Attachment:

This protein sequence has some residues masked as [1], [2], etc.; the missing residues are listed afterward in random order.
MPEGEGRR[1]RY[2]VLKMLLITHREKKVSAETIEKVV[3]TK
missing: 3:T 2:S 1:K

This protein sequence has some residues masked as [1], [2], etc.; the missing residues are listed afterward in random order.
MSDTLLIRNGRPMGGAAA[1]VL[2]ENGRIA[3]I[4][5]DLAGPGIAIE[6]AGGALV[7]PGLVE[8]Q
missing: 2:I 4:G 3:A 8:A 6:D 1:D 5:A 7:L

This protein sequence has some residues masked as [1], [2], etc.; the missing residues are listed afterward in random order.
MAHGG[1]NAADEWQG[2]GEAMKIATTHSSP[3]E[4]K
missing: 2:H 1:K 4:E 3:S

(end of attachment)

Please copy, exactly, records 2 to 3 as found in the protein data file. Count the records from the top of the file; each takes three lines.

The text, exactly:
This protein sequence has some residues masked as [1], [2], etc.; the missing residues are listed afterward in random order.
MSDTLLIRNGRPMGGAAA[1]VL[2]ENGRIA[3]I[4][5]DLAGPGIAIE[6]AGGALV[7]PGLVE[8]Q
missing: 2:I 4:G 3:A 8:A 6:D 1:D 5:A 7:L

This protein sequence has some residues masked as [1], [2], etc.; the missing residues are listed afterward in random order.
MAHGG[1]NAADEWQG[2]GEAMKIATTHSSP[3]E[4]K
missing: 2:H 1:K 4:E 3:S